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Vendors team with Facebook to drive connectivity in developing world

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Facebook has created an initiative—Internet.org—to bring internet connectivity to the poor and underserved, recruiting a number of telecoms industry vendors as partners. But while the new group cites the importance of mobile operators in bringing connectivity to the unconnected, there are none among the founders.

Instead Facebook has assembled Ericsson, MediaTek, Nokia, Opera, Qualcomm and Samsung to drive the new project. Internet.org aims to “make internet access available to the two-thirds of the world who are not yet connected, and to bring the same opportunities to everyone that the connected third of the world has today,” the group said in a launch statement.

The initiative is influenced by the Open Compute Project, a Facebook-led programme that has reduced the cost of cloud computing by driving efficiency and innovation in datacentre technology.

Much of what Internet.org has set out to achieve in terms of the efficiency of mobile networks and pressure on device costs is already drawing significant focus from the industry. But change is not coming fast enough, Johan Vibergh, head of Ericsson’s Networks business unit told Telecoms.com.

“It is happening but it’s not happening quickly enough,” Vibergh said. “2.7 billion people have access to the internet but growth is about nine per cent per year on  year and we want it to happen even quicker. We want to identify impediments, blockers and bottlenecks and take them away,” he said.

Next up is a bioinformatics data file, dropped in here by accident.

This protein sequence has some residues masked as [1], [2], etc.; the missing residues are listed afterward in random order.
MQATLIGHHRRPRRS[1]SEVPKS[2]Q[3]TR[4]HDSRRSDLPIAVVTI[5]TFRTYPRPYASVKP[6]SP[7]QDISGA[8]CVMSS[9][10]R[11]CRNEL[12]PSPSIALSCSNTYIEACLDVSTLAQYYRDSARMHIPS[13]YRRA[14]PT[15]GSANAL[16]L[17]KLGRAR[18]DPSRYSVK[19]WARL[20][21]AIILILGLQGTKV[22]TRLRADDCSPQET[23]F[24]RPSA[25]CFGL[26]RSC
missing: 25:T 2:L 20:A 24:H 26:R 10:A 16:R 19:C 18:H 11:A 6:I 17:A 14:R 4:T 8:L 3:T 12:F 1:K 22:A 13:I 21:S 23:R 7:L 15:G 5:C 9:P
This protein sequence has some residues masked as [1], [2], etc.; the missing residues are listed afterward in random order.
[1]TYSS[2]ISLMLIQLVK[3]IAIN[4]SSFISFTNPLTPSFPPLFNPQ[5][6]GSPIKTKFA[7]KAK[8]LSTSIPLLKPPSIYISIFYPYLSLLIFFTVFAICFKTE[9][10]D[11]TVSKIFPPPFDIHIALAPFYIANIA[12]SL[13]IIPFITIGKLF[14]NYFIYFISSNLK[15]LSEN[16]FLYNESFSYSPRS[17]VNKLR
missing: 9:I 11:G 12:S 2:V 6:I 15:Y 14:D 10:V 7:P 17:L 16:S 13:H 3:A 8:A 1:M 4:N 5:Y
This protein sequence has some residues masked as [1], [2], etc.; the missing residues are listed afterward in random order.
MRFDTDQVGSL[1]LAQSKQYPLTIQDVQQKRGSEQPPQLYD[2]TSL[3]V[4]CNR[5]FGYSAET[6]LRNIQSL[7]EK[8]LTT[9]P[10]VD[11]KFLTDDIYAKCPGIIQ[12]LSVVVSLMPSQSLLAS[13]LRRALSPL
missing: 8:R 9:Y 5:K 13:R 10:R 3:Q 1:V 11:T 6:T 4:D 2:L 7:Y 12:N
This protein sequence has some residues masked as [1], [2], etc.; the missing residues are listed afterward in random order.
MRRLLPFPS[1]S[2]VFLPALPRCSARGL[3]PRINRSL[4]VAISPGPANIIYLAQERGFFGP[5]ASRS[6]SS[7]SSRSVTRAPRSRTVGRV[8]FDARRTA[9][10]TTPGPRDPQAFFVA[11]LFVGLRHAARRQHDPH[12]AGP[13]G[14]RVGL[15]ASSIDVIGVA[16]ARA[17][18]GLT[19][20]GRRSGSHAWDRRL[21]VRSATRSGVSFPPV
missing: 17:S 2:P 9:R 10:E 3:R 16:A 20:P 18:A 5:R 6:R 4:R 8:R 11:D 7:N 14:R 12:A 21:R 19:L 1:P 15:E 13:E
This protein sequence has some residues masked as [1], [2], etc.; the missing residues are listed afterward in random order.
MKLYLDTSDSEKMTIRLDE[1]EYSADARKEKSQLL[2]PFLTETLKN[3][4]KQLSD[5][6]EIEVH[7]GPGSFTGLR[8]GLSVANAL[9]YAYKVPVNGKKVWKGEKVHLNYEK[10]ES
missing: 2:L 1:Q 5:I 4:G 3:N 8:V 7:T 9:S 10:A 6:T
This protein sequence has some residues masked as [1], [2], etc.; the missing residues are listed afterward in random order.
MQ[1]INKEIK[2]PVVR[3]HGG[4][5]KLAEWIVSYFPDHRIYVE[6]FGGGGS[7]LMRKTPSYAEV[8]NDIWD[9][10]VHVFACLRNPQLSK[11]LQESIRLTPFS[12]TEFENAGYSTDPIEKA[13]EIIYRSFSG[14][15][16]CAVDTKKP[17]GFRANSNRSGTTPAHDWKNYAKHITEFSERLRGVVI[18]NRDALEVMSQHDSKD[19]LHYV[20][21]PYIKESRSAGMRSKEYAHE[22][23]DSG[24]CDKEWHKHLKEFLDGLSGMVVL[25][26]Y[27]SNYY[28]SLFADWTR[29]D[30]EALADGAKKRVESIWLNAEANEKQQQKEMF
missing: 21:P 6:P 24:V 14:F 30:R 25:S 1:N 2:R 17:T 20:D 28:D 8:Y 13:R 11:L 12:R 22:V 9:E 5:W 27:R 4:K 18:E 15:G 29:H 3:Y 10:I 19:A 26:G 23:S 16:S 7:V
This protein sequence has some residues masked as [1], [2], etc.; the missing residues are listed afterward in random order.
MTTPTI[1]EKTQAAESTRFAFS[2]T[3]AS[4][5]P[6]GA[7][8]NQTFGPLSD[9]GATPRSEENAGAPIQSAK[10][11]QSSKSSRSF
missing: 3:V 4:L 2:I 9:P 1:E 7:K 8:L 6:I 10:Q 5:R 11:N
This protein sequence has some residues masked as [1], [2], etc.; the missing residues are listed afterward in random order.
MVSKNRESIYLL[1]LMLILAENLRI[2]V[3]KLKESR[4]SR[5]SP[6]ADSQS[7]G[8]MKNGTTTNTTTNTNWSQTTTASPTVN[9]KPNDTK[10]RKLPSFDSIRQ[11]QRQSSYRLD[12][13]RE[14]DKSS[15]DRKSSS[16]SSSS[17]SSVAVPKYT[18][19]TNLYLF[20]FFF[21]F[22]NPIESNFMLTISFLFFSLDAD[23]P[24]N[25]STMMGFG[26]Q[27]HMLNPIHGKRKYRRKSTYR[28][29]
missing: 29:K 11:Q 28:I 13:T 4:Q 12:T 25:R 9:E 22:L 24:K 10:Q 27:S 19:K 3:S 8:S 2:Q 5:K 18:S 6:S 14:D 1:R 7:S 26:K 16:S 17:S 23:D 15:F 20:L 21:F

Ericsson has driven power requirements from its network equipment down by ten per cent every year for the last five years and this will remain an important area of focus, he said. Meanwhile at the front end much work can be done to optimise smartphone applications so that they require less data to be transmitted back and forth. Such enhancements reduce the cost of connecting the world’s poor, Vibergh said.

Those costs are borne by the operators who must find business models to make deployments profitable in these market conditions. “It’s really important that operators have good pricing models for data—especially prepaid pricing models that are easy to use and understandable,” said Vibergh.

But while the announcement said that mobile operators will “play a central role” in the effort, and indicated the group’s intention to develop “new models that align incentives for mobile operators, device manufacturers, developers and other businesses to provide more affordable access,” operators themselves are absent from the project as it stands.

“We would like to have some leading operators participating,” said Vibergh. When asked whether participation equated to membership, he added: “Let’s see how that plays out.”

The GSMA, which runs significant development projects of its own, was not able to provide a comment.

The Broadband World Forum is taking place on the 22nd – 24th October 2013 at the RAI Exhibition and Convention Centre, Amsterdam. Click here to download a brochure for the event and here to register for a conference pass.

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One comment

  1. terry 21/08/2013 @ 12:49 pm

    With over 1.5bn still voiceless and yet to make their 1st fone call why the drive to provide internet connectivity to the poor and underserved. “voice services” for the disenfranchised is a far more noble and urgent initiative.

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